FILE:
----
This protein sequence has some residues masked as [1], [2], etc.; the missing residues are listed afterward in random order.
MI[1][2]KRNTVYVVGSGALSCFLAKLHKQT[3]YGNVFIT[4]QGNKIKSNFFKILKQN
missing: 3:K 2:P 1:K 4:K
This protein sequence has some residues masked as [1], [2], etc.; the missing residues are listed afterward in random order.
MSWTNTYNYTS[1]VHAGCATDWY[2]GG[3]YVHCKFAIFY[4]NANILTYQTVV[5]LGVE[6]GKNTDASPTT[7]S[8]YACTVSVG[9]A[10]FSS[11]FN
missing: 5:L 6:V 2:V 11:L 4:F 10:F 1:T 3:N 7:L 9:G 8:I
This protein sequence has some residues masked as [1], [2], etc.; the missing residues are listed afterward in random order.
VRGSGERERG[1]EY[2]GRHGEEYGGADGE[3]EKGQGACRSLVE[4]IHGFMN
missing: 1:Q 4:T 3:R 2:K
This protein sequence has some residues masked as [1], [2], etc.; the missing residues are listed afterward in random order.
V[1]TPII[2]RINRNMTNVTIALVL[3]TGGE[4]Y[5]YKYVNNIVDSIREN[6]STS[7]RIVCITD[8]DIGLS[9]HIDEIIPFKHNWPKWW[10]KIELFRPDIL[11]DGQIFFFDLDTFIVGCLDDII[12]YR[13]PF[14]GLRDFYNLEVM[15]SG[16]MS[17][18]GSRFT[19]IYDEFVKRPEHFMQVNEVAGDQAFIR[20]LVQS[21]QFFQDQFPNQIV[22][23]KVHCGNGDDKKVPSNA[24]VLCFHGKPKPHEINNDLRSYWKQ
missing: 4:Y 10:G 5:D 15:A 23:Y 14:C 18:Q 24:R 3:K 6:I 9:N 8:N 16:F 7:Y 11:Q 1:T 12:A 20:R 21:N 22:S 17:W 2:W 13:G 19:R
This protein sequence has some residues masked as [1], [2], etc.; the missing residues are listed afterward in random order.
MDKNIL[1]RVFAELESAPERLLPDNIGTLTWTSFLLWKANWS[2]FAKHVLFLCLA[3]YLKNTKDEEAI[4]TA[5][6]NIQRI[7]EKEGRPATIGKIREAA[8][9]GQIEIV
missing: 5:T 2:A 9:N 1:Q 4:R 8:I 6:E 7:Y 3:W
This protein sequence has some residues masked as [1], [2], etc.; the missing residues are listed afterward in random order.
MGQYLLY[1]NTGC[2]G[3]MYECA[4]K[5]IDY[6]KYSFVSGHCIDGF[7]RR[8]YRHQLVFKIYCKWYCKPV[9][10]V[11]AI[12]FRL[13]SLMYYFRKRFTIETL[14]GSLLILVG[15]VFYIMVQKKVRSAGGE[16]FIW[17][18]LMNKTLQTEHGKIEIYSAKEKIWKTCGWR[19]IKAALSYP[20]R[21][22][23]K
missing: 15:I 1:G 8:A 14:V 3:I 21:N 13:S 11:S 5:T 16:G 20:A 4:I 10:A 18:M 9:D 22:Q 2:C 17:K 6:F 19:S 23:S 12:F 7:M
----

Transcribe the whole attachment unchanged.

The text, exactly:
This protein sequence has some residues masked as [1], [2], etc.; the missing residues are listed afterward in random order.
MI[1][2]KRNTVYVVGSGALSCFLAKLHKQT[3]YGNVFIT[4]QGNKIKSNFFKILKQN
missing: 3:K 2:P 1:K 4:K
This protein sequence has some residues masked as [1], [2], etc.; the missing residues are listed afterward in random order.
MSWTNTYNYTS[1]VHAGCATDWY[2]GG[3]YVHCKFAIFY[4]NANILTYQTVV[5]LGVE[6]GKNTDASPTT[7]S[8]YACTVSVG[9]A[10]FSS[11]FN
missing: 5:L 6:V 2:V 11:L 4:F 10:F 1:T 3:N 7:L 9:G 8:I
This protein sequence has some residues masked as [1], [2], etc.; the missing residues are listed afterward in random order.
VRGSGERERG[1]EY[2]GRHGEEYGGADGE[3]EKGQGACRSLVE[4]IHGFMN
missing: 1:Q 4:T 3:R 2:K
This protein sequence has some residues masked as [1], [2], etc.; the missing residues are listed afterward in random order.
V[1]TPII[2]RINRNMTNVTIALVL[3]TGGE[4]Y[5]YKYVNNIVDSIREN[6]STS[7]RIVCITD[8]DIGLS[9]HIDEIIPFKHNWPKWW[10]KIELFRPDIL[11]DGQIFFFDLDTFIVGCLDDII[12]YR[13]PF[14]GLRDFYNLEVM[15]SG[16]MS[17][18]GSRFT[19]IYDEFVKRPEHFMQVNEVAGDQAFIR[20]LVQS[21]QFFQDQFPNQIV[22][23]KVHCGNGDDKKVPSNA[24]VLCFHGKPKPHEINNDLRSYWKQ
missing: 4:Y 10:G 5:D 15:A 23:Y 14:C 18:Q 24:R 3:K 6:I 9:N 8:N 16:F 7:Y 11:Q 1:T 12:A 20:R 21:N 22:S 17:W 2:W 13:G 19:R
This protein sequence has some residues masked as [1], [2], etc.; the missing residues are listed afterward in random order.
MDKNIL[1]RVFAELESAPERLLPDNIGTLTWTSFLLWKANWS[2]FAKHVLFLCLA[3]YLKNTKDEEAI[4]TA[5][6]NIQRI[7]EKEGRPATIGKIREAA[8][9]GQIEIV
missing: 5:T 2:A 9:N 1:Q 4:R 8:I 6:E 7:Y 3:W
This protein sequence has some residues masked as [1], [2], etc.; the missing residues are listed afterward in random order.
MGQYLLY[1]NTGC[2]G[3]MYECA[4]K[5]IDY[6]KYSFVSGHCIDGF[7]RR[8]YRHQLVFKIYCKWYCKPV[9][10]V[11]AI[12]FRL[13]SLMYYFRKRFTIETL[14]GSLLILVG[15]VFYIMVQKKVRSAGGE[16]FIW[17][18]LMNKTLQTEHGKIEIYSAKEKIWKTCGWR[19]IKAALSYP[20]R[21][22][23]K
missing: 15:I 1:G 8:A 14:V 3:I 21:N 13:S 11:S 5:T 16:G 20:A 4:I 10:A 18:M 9:D 22:Q 2:C 17:K 6:F 19:S 23:S 12:F 7:M